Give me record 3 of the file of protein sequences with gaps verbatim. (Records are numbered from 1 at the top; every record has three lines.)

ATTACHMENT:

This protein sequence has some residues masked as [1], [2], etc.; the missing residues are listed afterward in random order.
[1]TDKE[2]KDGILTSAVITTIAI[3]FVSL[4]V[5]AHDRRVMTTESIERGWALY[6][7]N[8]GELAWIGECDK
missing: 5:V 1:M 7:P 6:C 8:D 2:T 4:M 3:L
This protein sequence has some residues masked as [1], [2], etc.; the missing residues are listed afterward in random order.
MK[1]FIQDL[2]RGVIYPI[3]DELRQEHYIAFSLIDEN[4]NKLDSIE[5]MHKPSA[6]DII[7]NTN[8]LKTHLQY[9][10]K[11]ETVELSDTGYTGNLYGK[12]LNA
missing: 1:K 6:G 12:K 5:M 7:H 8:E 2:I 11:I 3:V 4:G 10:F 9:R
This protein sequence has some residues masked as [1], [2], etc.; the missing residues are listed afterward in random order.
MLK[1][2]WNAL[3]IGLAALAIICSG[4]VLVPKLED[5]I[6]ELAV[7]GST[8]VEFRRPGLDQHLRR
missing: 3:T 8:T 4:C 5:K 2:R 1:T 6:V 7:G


This protein sequence has some residues masked as [1], [2], etc.; the missing residues are listed afterward in random order.
MLK[1][2]WNAL[3]IGLAALAIICSG[4]VLVPKLED[5]I[6]ELAV[7]GST[8]VEFRRPGLDQHLRR
missing: 3:T 8:T 4:C 5:K 2:R 1:T 6:V 7:G